Tag Archives: musings

Is That All You Got?

Green Day wants to be your “Dominated Love Slave” at the same time the Refreshments have “gone to the hardware store” and will procure “a really big hammer” because they want “Girly” eventually to “beat [them] till [they’re] black and blue, and [they’re] hanging by a thread.”  Meanwhile, Florence + the Machine insist on a “Kiss With a Fist.”  There’s plenty of corporeal bruising and property damage, isn’t there?  Not much self-confidence either.  I mean:

You can spank me when I do not behave
Smack me in the forehead with a chain.”

I’m gonna buy you a really heavy baseball bat
Girly won’t you knock these thoughts out of my head

A kick to the teeth is good for some
A kiss with a fist is better than none

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On a completely unrelated note, the reason why employers, acquaintances, coworkers, and random strangers may want to know where you grew up, where you received any form of education, and what you like to do in your free time is because familiarity and shared appreciation of an experience or cultural text are shortcuts to intimacy.  However tenuous and superficial it may seem, just knowing that your new hire, new boss, potential new friend, or the other side of a customer service interaction is fond of or has heard about your alma mater, hometown, or comfort music can generate a field of trustworthiness where there previously was none.

I went to get groceries today from a Fresh Market and had entered an aisle when I noticed the employee, who was stocking shelves at the time, was grooving to some kind of music.  It was in a nuanced way, evidenced by some hip and leg motions that may not have registered with someone who isn’t fluent in the visual language of the way rhythms and beats compel the human body to react.  He saw me approach; I smiled even though I was wearing a mask.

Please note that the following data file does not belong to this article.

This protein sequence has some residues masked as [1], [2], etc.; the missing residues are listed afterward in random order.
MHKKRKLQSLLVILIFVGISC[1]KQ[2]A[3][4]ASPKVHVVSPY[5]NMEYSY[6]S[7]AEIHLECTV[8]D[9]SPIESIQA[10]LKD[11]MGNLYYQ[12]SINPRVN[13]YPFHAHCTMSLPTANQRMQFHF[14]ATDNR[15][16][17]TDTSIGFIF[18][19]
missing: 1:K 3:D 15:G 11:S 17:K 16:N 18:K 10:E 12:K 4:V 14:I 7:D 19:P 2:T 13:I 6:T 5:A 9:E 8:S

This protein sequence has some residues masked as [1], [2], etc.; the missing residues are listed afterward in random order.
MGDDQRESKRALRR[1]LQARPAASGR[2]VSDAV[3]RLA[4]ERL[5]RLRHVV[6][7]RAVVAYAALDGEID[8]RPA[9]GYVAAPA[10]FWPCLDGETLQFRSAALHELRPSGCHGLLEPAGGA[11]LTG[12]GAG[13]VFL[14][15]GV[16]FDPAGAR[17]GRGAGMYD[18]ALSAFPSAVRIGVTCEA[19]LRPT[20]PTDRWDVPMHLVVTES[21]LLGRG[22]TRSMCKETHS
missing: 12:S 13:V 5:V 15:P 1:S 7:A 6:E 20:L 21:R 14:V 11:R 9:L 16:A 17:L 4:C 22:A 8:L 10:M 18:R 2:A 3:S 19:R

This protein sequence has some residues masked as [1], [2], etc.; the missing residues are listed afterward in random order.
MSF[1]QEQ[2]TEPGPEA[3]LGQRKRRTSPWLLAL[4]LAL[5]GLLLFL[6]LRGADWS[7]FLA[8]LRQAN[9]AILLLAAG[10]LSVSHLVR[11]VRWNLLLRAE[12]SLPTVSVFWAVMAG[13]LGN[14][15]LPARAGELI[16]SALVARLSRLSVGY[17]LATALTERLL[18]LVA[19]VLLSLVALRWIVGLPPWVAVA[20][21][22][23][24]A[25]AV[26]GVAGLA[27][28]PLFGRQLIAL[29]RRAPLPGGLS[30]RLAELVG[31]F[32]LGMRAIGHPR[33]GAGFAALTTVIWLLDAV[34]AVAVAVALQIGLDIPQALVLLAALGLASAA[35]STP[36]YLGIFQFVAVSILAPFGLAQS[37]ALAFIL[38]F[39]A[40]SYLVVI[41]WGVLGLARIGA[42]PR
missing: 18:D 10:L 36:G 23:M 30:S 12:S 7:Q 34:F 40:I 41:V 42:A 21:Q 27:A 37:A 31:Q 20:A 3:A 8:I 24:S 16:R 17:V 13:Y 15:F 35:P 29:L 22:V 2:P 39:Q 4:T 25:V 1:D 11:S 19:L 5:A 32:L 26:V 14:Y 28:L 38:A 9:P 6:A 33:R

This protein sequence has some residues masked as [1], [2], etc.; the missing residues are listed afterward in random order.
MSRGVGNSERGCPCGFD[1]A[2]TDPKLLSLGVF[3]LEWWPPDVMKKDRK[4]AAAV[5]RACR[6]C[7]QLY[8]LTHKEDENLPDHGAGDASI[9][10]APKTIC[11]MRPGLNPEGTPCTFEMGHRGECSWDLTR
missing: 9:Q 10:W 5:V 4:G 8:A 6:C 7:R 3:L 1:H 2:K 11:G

“What are you listening to?”

He hesitated.

“What genre?”

“Hip-hop.”

“What decade?”

“90s…Wu-Tang.”

“Ahh, the good stuff,” I said, my voice softening to convey a mental high-five.

His demeanor softened and brightened.  He praised my jade pendant, asked if I was finding everything all right, and to let him know if I needed anything.

Of course I have no way to confirm what he was thinking when he saw me walking towards him, but the shift in his body language and facial expressions suggests to me that he had assumed as neutral a presence as possible upon seeing me, was ready to move closer to one side of the aisle if necessary, and didn’t know what my opinions were on any genre of music, and thus, didn’t want to have an unpleasant interaction.  It was low-key marvelous to see the change in his posture and countenance.

On an even more unrelated note, NFL Films has a segment on “Cordarrelle Patterson’s Journey in the NFL.”  His first name is pronounced like “core-darryl” not “core derr-ell.”

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Pic cred: YT screenshot

The Opposite of a Catcall

Similar to other whimsically random experiences I’ve had over the summer, I had an interaction with a stranger whom I’ll likely never see again that would not have occurred if anything about my morning had unfolded differently (and down to seconds).  It wasn’t even morning when I went outdoors; it was midday.  I was at an intersection with a red light; I saw a construction worker (hard hat, a tight-fitting neon chartreuse long-sleeved shirt, and jeans) on the opposite side of the street waiting to cross in my direction.

The light turned green.  I crept up, assumed an almost-turning position, and looked at him to gauge if he was going to be a slow-walker or a mindful pedestrian.  He saw me and smiled.  I smiled back, he smiled bigger.  Time felt like it slowed down on one of the busiest intersections in midtown Atlanta.  He kept walking and I turned left.  Other pedestrians in other parts of the city have made eye contact with me and then hustled across the crosswalk, which is as it should be, but this encounter was different.